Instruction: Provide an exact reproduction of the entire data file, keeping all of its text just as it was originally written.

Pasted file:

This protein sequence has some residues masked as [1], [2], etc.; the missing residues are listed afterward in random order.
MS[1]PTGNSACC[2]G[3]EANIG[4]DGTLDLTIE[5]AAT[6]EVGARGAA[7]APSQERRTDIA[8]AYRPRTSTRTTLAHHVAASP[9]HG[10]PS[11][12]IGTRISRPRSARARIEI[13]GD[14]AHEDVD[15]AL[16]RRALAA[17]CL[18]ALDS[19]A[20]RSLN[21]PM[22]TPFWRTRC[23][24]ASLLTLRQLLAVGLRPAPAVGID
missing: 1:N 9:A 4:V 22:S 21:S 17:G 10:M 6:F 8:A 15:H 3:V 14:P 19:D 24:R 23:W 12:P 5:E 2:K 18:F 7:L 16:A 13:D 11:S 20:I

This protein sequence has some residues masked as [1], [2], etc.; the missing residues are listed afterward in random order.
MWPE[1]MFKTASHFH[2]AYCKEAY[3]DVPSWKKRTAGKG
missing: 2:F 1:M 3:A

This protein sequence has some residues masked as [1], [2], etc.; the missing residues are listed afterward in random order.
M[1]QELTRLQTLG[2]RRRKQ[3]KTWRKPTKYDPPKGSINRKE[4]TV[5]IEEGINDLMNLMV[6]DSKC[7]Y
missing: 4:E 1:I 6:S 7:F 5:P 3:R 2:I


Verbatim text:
This protein sequence has some residues masked as [1], [2], etc.; the missing residues are listed afterward in random order.
MS[1]PTGNSACC[2]G[3]EANIG[4]DGTLDLTIE[5]AAT[6]EVGARGAA[7]APSQERRTDIA[8]AYRPRTSTRTTLAHHVAASP[9]HG[10]PS[11][12]IGTRISRPRSARARIEI[13]GD[14]AHEDVD[15]AL[16]RRALAA[17]CL[18]ALDS[19]A[20]RSLN[21]PM[22]TPFWRTRC[23][24]ASLLTLRQLLAVGLRPAPAVGID
missing: 1:N 9:A 4:V 22:S 21:S 17:G 10:M 6:F 8:A 15:H 3:V 14:P 19:D 24:R 23:W 12:P 5:E 2:K 18:F 7:L 16:A 13:D 11:S 20:I

This protein sequence has some residues masked as [1], [2], etc.; the missing residues are listed afterward in random order.
MWPE[1]MFKTASHFH[2]AYCKEAY[3]DVPSWKKRTAGKG
missing: 2:F 1:M 3:A

This protein sequence has some residues masked as [1], [2], etc.; the missing residues are listed afterward in random order.
M[1]QELTRLQTLG[2]RRRKQ[3]KTWRKPTKYDPPKGSINRKE[4]TV[5]IEEGINDLMNLMV[6]DSKC[7]Y
missing: 4:E 1:I 6:S 7:F 5:P 3:R 2:I